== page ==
One of the investing lessons I've learned over the years is that cyclical businesses usually take longer to hit rock bottom than you'd expect.
Pub groups are a good example of this. Shares of Greene King (LSE: GNK) have now fallen by 25% so far this year. They're worth around 45% less than when they peaked at the end of 2015.
Is this stock finally cheap enough to buy? Perhaps. But today's figures suggest to me that trading is likely to remain tough as we head into 2018.
Adjusted pre-tax earnings fell by 8% to £127.9m during the 24 weeks to 15 October, while revenue fell by 1.2% to £1,031.4m. This may not seem like a big drop in sales, but it's important to remember that to keep pace with inflation, sales should be rising by a few percent at least.
Group costs are expected to rise by £60m this year, but management expects "to deliver £40m-£45m of cost savings," to offset some of these increases.
One concern for me is that Greene King is still in the process of integrating and optimising its pub brands, following the 2015 acquisition of Spirit Pubs. This process inevitably carries upfront costs and some risk, even if the end result is successful.
A turnaround opportunity
The Suffolk-based group's net debt is now 4.2x times earnings before interest, tax, depreciation and amortisation (EBITDA), up from 4 times at the end of last year. Management expects this ratio to be "relatively stable", but I'm concerned it could rise further.
The interim dividend has been left unchanged at 8.8p. Assuming the final dividend is also flat, the stock now offers a yield of 6.3%. Greene King says that this is "attractive and sustainable", but I'd caution that if trading remains difficult next year, this payout could come under pressure.
The opinion coming out of the City after today's results seems to be that analysts' earnings forecasts are now likely to fall. So the stock's forecast P/E of 8 may not be quite as cheap as it seems.
I expect Greene King to deliver a medium-term recovery. But I don't think there's any rush to buy just yet.
A Woodford pick I'd buy
If you're happy to invest in sin stocks, then I believe tobacco giant Imperial Brands (LSE: IMB) could prove a more profitable alternative to Greene King.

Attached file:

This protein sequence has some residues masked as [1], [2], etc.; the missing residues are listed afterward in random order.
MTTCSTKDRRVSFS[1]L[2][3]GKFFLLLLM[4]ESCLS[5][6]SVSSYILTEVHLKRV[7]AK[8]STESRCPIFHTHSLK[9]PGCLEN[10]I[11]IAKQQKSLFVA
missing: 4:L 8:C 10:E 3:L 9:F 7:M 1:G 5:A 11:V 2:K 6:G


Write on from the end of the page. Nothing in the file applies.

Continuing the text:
The group's share price dipped earlier this week after wholesaler Palmer & Harvey went into administration. P&H was one of the main distributors of tobacco products in the UK, and Imperial was forced to admit that this situation is likely to result in a one-off loss of £160m of operating profit.
However, the group has contingency plans in place for distribution and this loss looks small when measured against last year's adjusted operating profit of £3,761m. The group's overall valuation also looks modest when compared to key rivals.
Imperial stock currently trades on a forecast P/E of 11, with a prospective yield of 6.1%. In contrast, British American Tobacco trades on 17 times forecast earnings with a yield of 3.8%.
In my view, there's no obvious reason for Imperial to trade at such a big discount. That's a view shared by fund manager Neil Woodford, who bought more shares in October at what he described as an "appealing and unjustified share price".
Five of the best
Investing in quality dividend stocks can be a great way to build a long-term portfolio. To help you identify today's best buys, our analysts have hand-picked five FTSE 100 dividend heavyweights.
These picks include a pharma stock, a consumer firm and a utility giant. I believe these five dividend stars have the potential to form the core of a market-beating portfolio.
Roland Head has no position in any of the shares mentioned. The Motley Fool UK has recommended Imperial Brands. Views expressed on the companies mentioned in this article are those of the writer and therefore may differ from the official recommendations we make in our subscription services such as Share Advisor, Hidden Winners and Pro. Here at The Motley Fool we believe that considering a diverse range of insights makes us better investors.